The model shop

Poster The model shop

Los Angeles, 1968. Just before he leaves for Vietnam, George, a penniless young man, has 24 hours to find 100$ to keep his only possession, a sports car. He meets Lola, a young woman who poses for erotic photos and falls in love with her.

In the middle of May 1968, Jacques Demy flies to the US to honor a commission from Columbia, but instead of the expected Hollywood musical comedy, he delivers a desperate poem about lost love, youth haunted by death, and finding shelter in fantasy. What could have just been a "Lola in Los Angeles" (Anouk Aimée replays her character 10 years later) becomes a snapshot of an era, a disenchanted heart gripping 24 hour trip. A worldwide flop, it is however the most Antonionian of Demy's films, his hidden masterpiece.

Model shop.

1969
Color - 93mn - Original version with French subtitles
France / USA.
Drama.
Direction: Jacques Demy.
Production: Jacques Demy.
Screenplay: Jacques Demy.
Editing: Walter Thompson.
Photography: Michel Hugo.
Music by: Spirit.
With: Anouk Aimée, Gary Lockwood, Alexandra Hay, Carol Cole.
Pierre Bordage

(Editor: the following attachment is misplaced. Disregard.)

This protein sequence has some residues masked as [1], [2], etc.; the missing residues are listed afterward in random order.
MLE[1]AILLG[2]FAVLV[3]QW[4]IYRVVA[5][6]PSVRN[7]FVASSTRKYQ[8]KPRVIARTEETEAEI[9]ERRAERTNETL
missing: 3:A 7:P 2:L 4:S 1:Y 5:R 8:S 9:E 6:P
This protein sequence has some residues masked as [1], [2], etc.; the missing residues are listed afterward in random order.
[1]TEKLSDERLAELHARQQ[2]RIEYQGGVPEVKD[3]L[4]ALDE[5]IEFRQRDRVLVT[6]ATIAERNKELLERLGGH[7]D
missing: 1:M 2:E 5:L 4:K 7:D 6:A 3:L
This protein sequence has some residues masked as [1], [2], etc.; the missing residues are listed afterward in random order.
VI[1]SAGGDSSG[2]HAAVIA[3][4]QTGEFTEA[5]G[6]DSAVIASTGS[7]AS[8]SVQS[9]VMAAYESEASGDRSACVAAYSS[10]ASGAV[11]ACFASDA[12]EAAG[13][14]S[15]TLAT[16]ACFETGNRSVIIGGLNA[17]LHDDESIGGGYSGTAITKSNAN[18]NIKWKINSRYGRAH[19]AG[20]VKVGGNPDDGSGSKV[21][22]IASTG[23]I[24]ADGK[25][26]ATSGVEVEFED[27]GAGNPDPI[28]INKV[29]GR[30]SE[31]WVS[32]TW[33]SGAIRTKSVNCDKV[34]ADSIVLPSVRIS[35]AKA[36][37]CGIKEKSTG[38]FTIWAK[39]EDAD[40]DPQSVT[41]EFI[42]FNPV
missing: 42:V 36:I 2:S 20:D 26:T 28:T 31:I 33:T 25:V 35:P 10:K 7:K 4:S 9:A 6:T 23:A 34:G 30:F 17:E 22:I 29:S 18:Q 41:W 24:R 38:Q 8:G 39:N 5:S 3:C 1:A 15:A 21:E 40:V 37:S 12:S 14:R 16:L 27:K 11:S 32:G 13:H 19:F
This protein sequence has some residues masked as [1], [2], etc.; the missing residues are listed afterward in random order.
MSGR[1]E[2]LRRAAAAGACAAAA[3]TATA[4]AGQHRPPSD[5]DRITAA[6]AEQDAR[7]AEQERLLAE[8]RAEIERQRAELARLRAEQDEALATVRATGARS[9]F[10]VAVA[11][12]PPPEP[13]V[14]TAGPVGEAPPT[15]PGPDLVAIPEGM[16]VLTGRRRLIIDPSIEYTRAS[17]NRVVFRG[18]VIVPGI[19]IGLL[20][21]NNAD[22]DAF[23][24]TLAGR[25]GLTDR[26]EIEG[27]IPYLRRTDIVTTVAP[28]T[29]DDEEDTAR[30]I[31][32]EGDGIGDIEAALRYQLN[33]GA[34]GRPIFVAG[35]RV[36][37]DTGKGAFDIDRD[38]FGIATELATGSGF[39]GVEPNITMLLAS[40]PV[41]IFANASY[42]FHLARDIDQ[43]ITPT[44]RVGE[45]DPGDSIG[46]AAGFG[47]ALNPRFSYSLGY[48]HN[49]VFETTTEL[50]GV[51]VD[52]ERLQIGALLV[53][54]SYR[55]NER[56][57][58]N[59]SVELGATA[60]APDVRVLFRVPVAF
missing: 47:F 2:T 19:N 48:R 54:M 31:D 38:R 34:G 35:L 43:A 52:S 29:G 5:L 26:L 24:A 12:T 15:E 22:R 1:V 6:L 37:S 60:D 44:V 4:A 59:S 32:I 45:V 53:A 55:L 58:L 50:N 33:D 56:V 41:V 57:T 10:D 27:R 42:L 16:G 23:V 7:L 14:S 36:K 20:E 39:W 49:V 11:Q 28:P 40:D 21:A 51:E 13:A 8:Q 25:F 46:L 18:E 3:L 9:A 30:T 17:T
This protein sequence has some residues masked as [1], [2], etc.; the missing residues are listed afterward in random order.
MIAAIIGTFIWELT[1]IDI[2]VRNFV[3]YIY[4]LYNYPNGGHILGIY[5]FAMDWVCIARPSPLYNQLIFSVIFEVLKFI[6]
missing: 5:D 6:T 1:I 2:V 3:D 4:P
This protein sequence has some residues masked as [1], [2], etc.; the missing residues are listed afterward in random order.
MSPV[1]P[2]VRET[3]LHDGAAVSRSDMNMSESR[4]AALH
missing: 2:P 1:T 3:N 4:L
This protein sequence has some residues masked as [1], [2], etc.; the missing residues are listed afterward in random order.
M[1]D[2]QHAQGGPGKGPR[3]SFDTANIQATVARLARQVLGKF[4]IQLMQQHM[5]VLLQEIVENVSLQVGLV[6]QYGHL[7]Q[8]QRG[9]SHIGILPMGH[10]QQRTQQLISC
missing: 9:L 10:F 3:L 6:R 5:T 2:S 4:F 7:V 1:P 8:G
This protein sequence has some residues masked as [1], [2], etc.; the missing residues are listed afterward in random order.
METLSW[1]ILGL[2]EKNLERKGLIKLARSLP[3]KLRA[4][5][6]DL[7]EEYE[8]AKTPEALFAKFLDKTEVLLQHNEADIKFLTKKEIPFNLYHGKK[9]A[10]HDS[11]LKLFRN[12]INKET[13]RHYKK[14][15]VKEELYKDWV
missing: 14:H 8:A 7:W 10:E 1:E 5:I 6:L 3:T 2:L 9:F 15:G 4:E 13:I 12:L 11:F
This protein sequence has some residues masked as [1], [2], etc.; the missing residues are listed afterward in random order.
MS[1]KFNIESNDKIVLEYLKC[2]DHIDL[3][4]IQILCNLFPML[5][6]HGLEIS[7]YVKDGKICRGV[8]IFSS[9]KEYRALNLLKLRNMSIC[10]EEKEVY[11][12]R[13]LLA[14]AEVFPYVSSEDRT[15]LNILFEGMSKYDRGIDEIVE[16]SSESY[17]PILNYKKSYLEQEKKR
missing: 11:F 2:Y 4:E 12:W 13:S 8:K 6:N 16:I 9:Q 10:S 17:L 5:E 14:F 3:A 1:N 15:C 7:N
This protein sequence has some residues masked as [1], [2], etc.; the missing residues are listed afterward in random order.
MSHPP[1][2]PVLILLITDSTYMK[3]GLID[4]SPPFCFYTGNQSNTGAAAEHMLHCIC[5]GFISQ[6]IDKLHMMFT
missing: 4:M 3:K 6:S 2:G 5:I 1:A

From Jacques Demy, I only knew his big musical successes, but then I was commissioned to work on a show on this director originally from Nantes director, which led me to watch his entire filmography, and so to discover his first shorts and his lesser-known films. Model Shop was one of them. It's described as his American film, but out of all his works, there is no doubt that this is the one which was the most influenced by the Nouvelle Vague. A minimalist script, the wanderings of two characters through the streets of Los Angeles, a barely developed encounter between Lola, played by Anouk Aimée, in a character that Demy had already directed in the eponymous film Lola (1961) and George, (Gary Lockwood) who must soon leave for Vietnam. The dreams she had in Lola (finding Michel) are long lost , and she poses for erotic photos to fund her ticket home back to Paris. George is losing both his girlfriend and his car and sees the sinister perspective of Vietnam looming ahead. Their two trajectories will brush against each other without really meeting. Communicating through interposed lens, where desire is delusive, the characters pursue the ephemeral, the unattainable, in this tentacular city where the deceitful euphoria on the late 60s reigns, and where the era's short lived enchantment is already fading, where the shadows of disillusion are growing, as is the melancholy so induced. Overall, a film about abeyance. Incidentally, the project Jacques Demy and his Work on which I was working, never saw the light of day.

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